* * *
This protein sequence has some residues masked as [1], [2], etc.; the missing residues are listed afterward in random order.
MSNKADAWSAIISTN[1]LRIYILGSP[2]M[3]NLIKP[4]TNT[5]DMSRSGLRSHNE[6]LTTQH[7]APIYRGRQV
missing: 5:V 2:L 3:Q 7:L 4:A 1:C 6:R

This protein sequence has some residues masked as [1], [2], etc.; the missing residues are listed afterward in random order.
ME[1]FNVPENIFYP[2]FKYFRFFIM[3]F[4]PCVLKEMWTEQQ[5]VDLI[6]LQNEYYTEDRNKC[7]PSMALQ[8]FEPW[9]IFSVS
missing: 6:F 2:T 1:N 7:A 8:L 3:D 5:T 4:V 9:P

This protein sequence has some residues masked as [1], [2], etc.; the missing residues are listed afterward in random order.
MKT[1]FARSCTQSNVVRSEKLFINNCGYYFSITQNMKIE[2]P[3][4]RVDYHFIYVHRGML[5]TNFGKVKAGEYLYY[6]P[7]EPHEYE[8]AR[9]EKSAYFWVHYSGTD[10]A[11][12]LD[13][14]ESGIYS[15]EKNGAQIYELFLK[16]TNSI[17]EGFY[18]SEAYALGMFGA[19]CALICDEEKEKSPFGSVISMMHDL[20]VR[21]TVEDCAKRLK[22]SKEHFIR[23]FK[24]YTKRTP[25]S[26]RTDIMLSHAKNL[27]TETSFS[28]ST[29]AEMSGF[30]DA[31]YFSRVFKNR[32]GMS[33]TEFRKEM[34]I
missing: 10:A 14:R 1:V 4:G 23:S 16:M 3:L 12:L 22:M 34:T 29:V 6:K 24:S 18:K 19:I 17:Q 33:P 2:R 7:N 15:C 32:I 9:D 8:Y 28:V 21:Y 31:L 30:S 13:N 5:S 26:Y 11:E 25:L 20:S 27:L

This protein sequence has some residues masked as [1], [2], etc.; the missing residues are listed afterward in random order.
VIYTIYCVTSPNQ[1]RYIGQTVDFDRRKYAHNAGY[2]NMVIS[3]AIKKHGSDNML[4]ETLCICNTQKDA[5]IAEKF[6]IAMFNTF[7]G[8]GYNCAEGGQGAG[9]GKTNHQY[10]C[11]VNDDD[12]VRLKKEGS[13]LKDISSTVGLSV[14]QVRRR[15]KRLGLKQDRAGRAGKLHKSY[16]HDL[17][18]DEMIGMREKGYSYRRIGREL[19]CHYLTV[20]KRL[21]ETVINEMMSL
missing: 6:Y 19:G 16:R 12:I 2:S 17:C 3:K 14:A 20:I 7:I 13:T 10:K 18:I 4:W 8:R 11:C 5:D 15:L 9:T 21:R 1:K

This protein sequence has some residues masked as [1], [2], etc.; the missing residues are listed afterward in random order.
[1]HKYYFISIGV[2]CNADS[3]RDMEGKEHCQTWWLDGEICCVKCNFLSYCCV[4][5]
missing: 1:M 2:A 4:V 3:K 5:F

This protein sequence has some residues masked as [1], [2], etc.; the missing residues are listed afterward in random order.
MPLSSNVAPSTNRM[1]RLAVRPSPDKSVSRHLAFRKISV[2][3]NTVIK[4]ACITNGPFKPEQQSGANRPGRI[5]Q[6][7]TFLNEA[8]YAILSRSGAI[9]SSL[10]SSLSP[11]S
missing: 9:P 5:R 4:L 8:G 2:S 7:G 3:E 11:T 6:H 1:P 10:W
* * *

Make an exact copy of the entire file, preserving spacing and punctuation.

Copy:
This protein sequence has some residues masked as [1], [2], etc.; the missing residues are listed afterward in random order.
MSNKADAWSAIISTN[1]LRIYILGSP[2]M[3]NLIKP[4]TNT[5]DMSRSGLRSHNE[6]LTTQH[7]APIYRGRQV
missing: 5:V 2:L 3:Q 7:L 4:A 1:C 6:R

This protein sequence has some residues masked as [1], [2], etc.; the missing residues are listed afterward in random order.
ME[1]FNVPENIFYP[2]FKYFRFFIM[3]F[4]PCVLKEMWTEQQ[5]VDLI[6]LQNEYYTEDRNKC[7]PSMALQ[8]FEPW[9]IFSVS
missing: 6:F 2:T 1:N 7:A 8:L 3:D 5:T 4:V 9:P

This protein sequence has some residues masked as [1], [2], etc.; the missing residues are listed afterward in random order.
MKT[1]FARSCTQSNVVRSEKLFINNCGYYFSITQNMKIE[2]P[3][4]RVDYHFIYVHRGML[5]TNFGKVKAGEYLYY[6]P[7]EPHEYE[8]AR[9]EKSAYFWVHYSGTD[10]A[11][12]LD[13][14]ESGIYS[15]EKNGAQIYELFLK[16]TNSI[17]EGFY[18]SEAYALGMFGA[19]CALICDEEKEKSPFGSVISMMHDL[20]VR[21]TVEDCAKRLK[22]SKEHFIR[23]FK[24]YTKRTP[25]S[26]RTDIMLSHAKNL[27]TETSFS[28]ST[29]AEMSGF[30]DA[31]YFSRVFKNR[32]GMS[33]TEFRKEM[34]I
missing: 10:A 14:R 1:V 4:G 23:S 16:M 3:L 12:L 22:M 34:T 29:V 6:K 24:S 18:K 19:I 17:Q 33:P 2:R 7:N 15:C 32:I 9:D 8:Y 28:V 21:Y 31:L 30:S 13:N 5:S 26:Y 11:E 25:L 20:S 27:L

This protein sequence has some residues masked as [1], [2], etc.; the missing residues are listed afterward in random order.
VIYTIYCVTSPNQ[1]RYIGQTVDFDRRKYAHNAGY[2]NMVIS[3]AIKKHGSDNML[4]ETLCICNTQKDA[5]IAEKF[6]IAMFNTF[7]G[8]GYNCAEGGQGAG[9]GKTNHQY[10]C[11]VNDDD[12]VRLKKEGS[13]LKDISSTVGLSV[14]QVRRR[15]KRLGLKQDRAGRAGKLHKSY[16]HDL[17][18]DEMIGMREKGYSYRRIGREL[19]CHYLTV[20]KRL[21]ETVINEMMSL
missing: 6:Y 19:G 16:R 12:I 2:S 17:C 3:K 14:A 20:I 7:I 13:T 10:K 18:I 4:W 8:R 11:C 5:D 15:L 9:T 21:R 1:K

This protein sequence has some residues masked as [1], [2], etc.; the missing residues are listed afterward in random order.
[1]HKYYFISIGV[2]CNADS[3]RDMEGKEHCQTWWLDGEICCVKCNFLSYCCV[4][5]
missing: 1:M 2:A 4:V 3:K 5:F

This protein sequence has some residues masked as [1], [2], etc.; the missing residues are listed afterward in random order.
MPLSSNVAPSTNRM[1]RLAVRPSPDKSVSRHLAFRKISV[2][3]NTVIK[4]ACITNGPFKPEQQSGANRPGRI[5]Q[6][7]TFLNEA[8]YAILSRSGAI[9]SSL[10]SSLSP[11]S
missing: 9:P 5:R 4:L 8:G 2:S 7:G 3:E 11:T 6:H 1:P 10:W